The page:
I had a single grey hair in my beard two weeks ago, and it served as an appropriate ornament for my girlfriend to prod at every time she saw me. I blame that on the inevitable approach of my late twenties. I checked recently, and I have a pair of graying hairs joining their pioneer. Them, I blame on The Banner Saga.
There’s a damning weight to everything you do in Stoic’s hybrid RPG, even when you’re doing very little (which is more often than one may like). Consequence is abundant – a permeating concept wrapped firmly and intelligently around every facet of experience. You are always being reminded that this world is a teeming hive of desperation and violence, and that even when your intentions are true, you will not be able to save everyone. That may be a hard pill to swallow if you were looking for a game you can be an archetypal hero in, because there’s no room for square jawed justice here.
The story is told from multiple perspectives, and can be a bit of a chore to keep up with at times. In one chapter, you may be a Varl, a race of horned giants who share the land with humans, who is just doing his rounds as a tax collector. In another chapter, you may be a human who meets the varl you were just playing as. It’s never really difficult to do, and you settle into it quickly after these big shifts in perspective happens, but I found myself wishing I didn’t leave the last chapter’s cast more than once. That probably has more to do with how excellently the story is written, though.
A cold, harsh land where the old gods have slain one another, and the sun as stopped in the sky casting an ominous eternal sunlight over the land. Sounds like a great stage for a mature form of fantasy. When a long-thought-dead evil reawakens and terrorizes the denizens of this frozen continent, its up to a select few heroes – simple townsfolk and lauded war legends alike – to push back the threat, and preserve their legacies.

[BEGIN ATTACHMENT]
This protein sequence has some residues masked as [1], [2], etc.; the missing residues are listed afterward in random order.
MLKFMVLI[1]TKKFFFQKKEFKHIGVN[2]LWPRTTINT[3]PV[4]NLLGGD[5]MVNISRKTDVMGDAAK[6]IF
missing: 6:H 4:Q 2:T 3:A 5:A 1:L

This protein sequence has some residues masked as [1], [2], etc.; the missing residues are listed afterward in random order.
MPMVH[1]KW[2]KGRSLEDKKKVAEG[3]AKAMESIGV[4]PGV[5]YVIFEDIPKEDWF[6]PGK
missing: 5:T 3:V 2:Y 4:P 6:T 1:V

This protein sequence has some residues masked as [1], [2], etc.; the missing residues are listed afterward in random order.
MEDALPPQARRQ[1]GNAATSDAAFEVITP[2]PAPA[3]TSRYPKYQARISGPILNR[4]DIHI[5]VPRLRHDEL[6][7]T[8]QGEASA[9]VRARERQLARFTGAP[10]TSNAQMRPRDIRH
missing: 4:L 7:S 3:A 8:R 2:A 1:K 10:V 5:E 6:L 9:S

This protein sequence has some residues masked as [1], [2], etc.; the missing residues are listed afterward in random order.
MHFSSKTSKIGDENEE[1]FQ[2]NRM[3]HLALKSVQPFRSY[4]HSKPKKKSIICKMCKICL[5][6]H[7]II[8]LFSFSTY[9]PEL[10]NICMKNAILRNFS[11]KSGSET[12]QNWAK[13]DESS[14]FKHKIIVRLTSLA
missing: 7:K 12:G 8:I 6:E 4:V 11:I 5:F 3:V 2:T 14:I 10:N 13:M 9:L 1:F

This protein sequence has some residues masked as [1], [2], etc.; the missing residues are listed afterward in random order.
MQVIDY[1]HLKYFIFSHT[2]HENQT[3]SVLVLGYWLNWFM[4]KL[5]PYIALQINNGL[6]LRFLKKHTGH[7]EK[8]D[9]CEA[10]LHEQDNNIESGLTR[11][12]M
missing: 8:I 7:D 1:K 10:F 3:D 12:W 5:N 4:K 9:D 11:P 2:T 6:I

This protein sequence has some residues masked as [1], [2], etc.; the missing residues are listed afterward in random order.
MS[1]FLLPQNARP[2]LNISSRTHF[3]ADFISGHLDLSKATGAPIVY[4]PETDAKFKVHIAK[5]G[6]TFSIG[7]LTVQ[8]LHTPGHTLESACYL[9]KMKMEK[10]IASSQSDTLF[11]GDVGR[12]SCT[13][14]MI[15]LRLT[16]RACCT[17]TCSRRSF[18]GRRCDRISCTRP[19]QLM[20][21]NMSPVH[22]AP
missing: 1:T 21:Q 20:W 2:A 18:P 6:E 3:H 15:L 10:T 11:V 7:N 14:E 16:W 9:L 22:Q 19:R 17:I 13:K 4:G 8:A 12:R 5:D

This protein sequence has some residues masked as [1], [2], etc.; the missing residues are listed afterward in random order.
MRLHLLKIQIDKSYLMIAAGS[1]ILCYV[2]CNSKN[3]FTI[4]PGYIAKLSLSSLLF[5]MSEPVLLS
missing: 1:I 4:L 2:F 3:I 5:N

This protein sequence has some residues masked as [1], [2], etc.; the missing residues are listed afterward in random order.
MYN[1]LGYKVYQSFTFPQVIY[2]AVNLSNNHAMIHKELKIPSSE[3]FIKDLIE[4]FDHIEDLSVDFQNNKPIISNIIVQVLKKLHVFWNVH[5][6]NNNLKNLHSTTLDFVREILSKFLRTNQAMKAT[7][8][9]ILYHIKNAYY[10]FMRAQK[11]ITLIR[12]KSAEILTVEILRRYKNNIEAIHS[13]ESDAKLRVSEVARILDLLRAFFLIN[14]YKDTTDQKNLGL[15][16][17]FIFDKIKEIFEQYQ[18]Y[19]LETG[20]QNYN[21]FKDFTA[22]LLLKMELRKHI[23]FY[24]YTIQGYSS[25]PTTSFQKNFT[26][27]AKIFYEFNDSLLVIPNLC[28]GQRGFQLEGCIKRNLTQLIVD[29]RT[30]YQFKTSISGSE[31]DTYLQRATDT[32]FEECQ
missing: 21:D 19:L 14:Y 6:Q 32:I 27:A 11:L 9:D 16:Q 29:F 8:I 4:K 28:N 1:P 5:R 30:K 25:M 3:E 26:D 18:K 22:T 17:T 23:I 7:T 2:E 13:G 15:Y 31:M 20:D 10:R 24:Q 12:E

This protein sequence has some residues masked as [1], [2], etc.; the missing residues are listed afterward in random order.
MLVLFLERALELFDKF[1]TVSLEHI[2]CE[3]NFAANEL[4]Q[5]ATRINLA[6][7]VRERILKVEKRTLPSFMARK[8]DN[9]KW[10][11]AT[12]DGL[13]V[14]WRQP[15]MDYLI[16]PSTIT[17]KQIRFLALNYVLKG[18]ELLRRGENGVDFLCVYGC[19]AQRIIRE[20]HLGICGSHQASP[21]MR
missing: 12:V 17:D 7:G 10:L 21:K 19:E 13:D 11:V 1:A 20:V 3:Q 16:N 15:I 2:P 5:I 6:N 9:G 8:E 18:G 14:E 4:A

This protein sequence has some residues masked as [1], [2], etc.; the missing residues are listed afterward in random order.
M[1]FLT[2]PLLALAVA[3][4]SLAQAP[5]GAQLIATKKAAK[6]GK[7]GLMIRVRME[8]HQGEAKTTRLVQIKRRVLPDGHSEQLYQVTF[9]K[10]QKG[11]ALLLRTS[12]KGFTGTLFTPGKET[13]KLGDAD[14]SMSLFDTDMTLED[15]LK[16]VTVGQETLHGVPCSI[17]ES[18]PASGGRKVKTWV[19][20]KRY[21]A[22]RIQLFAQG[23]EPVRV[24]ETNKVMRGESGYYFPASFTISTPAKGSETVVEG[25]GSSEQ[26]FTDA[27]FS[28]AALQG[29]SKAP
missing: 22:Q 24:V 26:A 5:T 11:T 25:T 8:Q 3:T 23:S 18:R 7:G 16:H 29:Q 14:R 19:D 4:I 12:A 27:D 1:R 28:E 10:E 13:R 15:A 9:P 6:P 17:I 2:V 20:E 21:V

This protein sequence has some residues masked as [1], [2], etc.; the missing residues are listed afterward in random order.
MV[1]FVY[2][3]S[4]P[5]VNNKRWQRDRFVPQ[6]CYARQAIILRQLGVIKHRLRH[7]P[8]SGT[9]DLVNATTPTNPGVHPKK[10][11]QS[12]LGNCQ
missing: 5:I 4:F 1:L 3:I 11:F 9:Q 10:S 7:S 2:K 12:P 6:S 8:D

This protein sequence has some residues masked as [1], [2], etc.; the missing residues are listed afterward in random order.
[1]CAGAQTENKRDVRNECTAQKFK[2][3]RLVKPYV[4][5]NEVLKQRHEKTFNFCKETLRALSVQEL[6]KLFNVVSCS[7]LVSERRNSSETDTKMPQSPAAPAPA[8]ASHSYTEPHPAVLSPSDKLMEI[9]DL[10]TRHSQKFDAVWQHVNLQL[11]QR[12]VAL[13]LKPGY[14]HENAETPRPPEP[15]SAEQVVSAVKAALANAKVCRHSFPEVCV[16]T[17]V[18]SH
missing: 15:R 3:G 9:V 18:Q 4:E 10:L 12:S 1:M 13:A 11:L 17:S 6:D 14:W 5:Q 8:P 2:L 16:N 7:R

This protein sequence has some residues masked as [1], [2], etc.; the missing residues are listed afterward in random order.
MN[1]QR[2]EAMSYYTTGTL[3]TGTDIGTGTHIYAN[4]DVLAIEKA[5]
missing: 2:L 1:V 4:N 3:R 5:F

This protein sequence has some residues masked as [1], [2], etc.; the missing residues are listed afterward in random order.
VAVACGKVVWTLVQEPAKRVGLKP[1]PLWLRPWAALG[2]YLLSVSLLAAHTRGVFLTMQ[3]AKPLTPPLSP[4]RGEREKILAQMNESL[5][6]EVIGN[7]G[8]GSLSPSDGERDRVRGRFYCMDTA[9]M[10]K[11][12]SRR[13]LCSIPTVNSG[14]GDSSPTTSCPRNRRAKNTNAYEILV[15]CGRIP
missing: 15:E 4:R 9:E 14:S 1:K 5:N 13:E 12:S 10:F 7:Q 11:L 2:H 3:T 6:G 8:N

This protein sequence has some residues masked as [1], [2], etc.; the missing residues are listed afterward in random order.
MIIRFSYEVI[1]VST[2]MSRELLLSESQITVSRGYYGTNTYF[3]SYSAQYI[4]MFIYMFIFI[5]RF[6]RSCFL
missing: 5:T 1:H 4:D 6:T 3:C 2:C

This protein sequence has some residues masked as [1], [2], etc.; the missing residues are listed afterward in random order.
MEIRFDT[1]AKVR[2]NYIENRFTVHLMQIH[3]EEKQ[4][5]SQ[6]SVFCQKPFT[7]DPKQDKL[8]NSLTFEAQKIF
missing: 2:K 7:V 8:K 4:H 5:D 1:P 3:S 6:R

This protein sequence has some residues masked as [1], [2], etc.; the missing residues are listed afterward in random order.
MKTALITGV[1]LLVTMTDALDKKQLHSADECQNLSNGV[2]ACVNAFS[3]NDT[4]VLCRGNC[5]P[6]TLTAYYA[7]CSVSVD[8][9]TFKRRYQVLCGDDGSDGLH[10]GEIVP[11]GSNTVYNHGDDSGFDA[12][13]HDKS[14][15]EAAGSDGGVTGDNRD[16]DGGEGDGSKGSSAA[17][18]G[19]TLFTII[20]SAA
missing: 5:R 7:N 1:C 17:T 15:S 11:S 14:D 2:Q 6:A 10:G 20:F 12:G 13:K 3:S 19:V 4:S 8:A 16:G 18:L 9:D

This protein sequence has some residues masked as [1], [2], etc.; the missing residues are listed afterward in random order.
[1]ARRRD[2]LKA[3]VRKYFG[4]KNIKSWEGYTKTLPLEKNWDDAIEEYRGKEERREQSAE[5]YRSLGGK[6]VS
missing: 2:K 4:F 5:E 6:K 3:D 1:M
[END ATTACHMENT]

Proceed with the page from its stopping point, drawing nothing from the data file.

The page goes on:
The story has simple fantasy elements sure, but in its simplicity comes precision. The lore isn’t so cumbersome and self-indulgent that it can’t be relatable to even those who are not huge sword and sorcery fans (myself included). The characters are allowed to be nuanced and flawed without having to be a stereotypical fantasy race. The fantasy components that are included and done so in the style of old tribal tales, almost like a video game rendition of an Anglo-Saxon epic poem. This stripped down, elemental take is more based around mysticism and human interaction with the unknown, and is a very refreshing take on it all.
With that said, there is much about the lore that is left simply alluded to or left out completely. This is a rather focused story, even if it does span months, miles, and many hundreds of people. It doesn’t take too much time to explain the “why’s?” and that can be a turn off to many fantasy buffs, who are used to a sort of endearing long windedness that the genre is known for. An understandable, if overly dismissive, concern.
The core gameplay can be equally divisive, especially since the experience of playing the game is, in itself, a splintered fare. You will spend most of the game travelling, or more appropriately, watching your caravan move from place to place, encountering events on the way. You will spend each stop solving people’s problems and managing resources like food and “renown”, a currency of sorts gained by doing deeds and spent on special items and character progression. The Oregon Trail correlations are not unfounded here; it actually makes the best descriptor for the main body of this game. It’s also an important one, because any feeling you have towards the sort of absentee interaction that the old adventure sim was known for probably won’t be changed, for good or bad, with this title.